Candice Benbow: Part of it was, you know, I am, I’m writing my way out of a difficult time, right, like the loss of my mother and the way that so many other things happened to me that were really totalizing. And I am writing about that time in a way that pushes for me to not only get beyond it, but write myself free in a way, right? And so it is part of it required that I go back to those moments and think about, reflect on what I was thinking, reflect on what I was feeling, reflect on who I understood God to be to me in that moment and how God has evolved, that relationship has evolved, how I have grown from it. I mean, I wrote. I wrote this book in a year, and the entire time I was, I was working with the same therapist that I had been working with and still am since my mom passed. And so we’ve been working together through January of 2016. And so she was able to be there as part of that process for me. So when there are moments where I was like, I need to talk through this with you because I’m writing this and this is coming up. One, it was important for me to do that, but two, it was also important for me to hear her say things like, I am really proud of the work that you’ve done. Like, let’s sit here and honor how far you’ve come. Let’s sit here and just celebrate the way that even this moment, you’ve been healed from. And so like, I think, I think the truth for me is that when you allow yourself to be open to the process of not only the book writing but telling your story and what that journey will do for you, when you allow yourself to be open to how ever that will transform you, you can’t help but be changed, right? So it has been the joy really of this last month since the book has been out, to have conversations with people who’ve read it who have been and are on similar journeys and they mark a passage to me that really resonated and I’m like, Yeah, that’s exactly how I felt when I was writing it. And so, yeah, I think when you allow yourself to just be open to the transformation, you can’t help but be changed. And for me, that was what I wanted this book to do. I wanted this to be something that the vulnerability and even the kind of gracious accountability that I feel that I mirror in myself that I want to also mirror and hold on to institutions, I wanted people to be able to do that for themselves so that they could be whole, so that they could be free. And it’s been, it’s been incredible to watch that actualize in people that I may never, ever meet, but they share that with me.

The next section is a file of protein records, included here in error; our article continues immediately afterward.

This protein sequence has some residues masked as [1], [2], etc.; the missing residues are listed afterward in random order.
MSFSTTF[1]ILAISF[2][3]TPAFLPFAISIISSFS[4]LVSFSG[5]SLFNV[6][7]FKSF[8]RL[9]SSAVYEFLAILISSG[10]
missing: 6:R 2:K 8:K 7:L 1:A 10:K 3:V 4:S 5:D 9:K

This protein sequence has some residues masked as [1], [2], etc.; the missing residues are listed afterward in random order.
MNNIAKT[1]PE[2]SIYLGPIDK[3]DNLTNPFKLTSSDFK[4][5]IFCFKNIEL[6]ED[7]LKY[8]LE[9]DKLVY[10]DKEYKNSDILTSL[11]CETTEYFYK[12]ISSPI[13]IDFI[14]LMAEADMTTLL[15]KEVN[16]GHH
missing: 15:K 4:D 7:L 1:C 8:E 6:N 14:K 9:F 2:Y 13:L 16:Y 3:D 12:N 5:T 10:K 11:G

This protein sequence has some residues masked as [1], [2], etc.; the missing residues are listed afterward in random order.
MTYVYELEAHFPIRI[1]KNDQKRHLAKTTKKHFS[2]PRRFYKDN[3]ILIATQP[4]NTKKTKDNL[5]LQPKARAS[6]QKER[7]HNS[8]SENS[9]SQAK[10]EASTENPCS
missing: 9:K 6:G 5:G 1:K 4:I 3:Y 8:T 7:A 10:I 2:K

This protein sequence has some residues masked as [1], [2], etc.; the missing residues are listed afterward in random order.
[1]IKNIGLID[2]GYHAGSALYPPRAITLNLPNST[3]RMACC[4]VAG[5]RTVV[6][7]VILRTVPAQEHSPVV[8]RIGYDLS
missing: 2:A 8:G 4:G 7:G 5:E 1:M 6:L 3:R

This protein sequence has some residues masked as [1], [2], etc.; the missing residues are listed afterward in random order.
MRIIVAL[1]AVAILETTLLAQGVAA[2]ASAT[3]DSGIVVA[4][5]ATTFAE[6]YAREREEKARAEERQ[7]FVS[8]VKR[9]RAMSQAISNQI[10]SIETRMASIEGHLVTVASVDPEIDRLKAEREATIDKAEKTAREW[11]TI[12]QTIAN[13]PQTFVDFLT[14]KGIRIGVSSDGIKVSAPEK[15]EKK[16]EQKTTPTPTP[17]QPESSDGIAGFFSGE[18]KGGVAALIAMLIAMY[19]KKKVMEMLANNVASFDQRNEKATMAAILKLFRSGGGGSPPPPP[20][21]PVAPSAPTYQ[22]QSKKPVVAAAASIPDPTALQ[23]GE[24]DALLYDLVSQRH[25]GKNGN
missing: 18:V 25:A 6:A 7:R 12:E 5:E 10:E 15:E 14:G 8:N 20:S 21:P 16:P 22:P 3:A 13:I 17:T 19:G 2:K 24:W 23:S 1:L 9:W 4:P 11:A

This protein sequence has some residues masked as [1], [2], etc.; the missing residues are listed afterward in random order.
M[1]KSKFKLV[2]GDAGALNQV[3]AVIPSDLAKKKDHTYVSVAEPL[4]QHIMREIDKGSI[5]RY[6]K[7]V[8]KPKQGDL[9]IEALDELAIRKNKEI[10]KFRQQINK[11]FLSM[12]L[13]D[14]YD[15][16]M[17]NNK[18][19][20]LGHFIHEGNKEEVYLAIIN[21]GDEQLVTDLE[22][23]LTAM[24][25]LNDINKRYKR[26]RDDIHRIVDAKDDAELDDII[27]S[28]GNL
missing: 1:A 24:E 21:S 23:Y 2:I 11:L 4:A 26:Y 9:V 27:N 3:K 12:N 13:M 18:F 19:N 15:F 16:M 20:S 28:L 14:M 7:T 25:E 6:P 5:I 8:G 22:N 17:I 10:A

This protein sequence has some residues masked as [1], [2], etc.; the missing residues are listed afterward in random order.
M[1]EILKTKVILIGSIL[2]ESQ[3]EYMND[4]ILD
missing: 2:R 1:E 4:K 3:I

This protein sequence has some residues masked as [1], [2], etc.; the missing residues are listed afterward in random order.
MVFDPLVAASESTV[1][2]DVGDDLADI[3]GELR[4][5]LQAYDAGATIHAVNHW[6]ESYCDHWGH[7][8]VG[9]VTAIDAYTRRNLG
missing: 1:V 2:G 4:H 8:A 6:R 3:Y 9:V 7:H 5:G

DeRay Mckesson: That resonates so much with me. Now I want to talk about that, you know, this chapter made me tear up partly because my mother left when I was three and is still alive and around, but just was not a part of my life for a host of reasons. And in the chapter where you write about your dad, I like, I was reading it and you know, the scene where you are in the parking lot, all this, I was like, OK, I was like, I got it. And I was like, OK, what does God have to do with this? I got it. Like, I get the story. And then, Candice, it was, I’m reading and I’m just ready to preach. I’m like, You better go ahead and write this chapter! Let me read, let me read the part—I can’t read the whole chapter at everybody because y’all need to buy the book—but let me start here and then let’s see if we can work through this together, which is really code for, Can you help us? But you said “I could no longer un-see the danger in assigning gender to God. Beyond just saying God is the man, assigning the male gender to God potentially shapes how we, especially Black Christians, see all men.” And I was like, you and I was like, OK, cool. And then boom, boom!, it kept, and I was like—OK, let me, wait I think I highlighted the next one. Ooooh. OK. And then you said, in part, “Ungendering God also freed me from the idea God has favorites, and my dad was one of them.” And I was like, OK, ungendering God. And then!—This is the last thing I got to say, Candice, because you wrote this chapter. So I won’t quote this, but then you talked about both the tension between wearing a “God is a Black women” shirt and the freedom that ungendering God has given you and you wrote, “For me, God’s love makes the difference. What do I lose when I ungender God? I abandon the notion that there are some who are outside of God’s identity and therefore God’s love.” Y’all, she is preaching, and—you did that, Candice. This chapter! I mean, all the chapter—but like, as a reader reading it, I was like, OK, dad, got it, got it. And then I was like, OK, not god is a man? Then I was like, OK, and you took me there. Can you talk about how you got to this as like an understanding?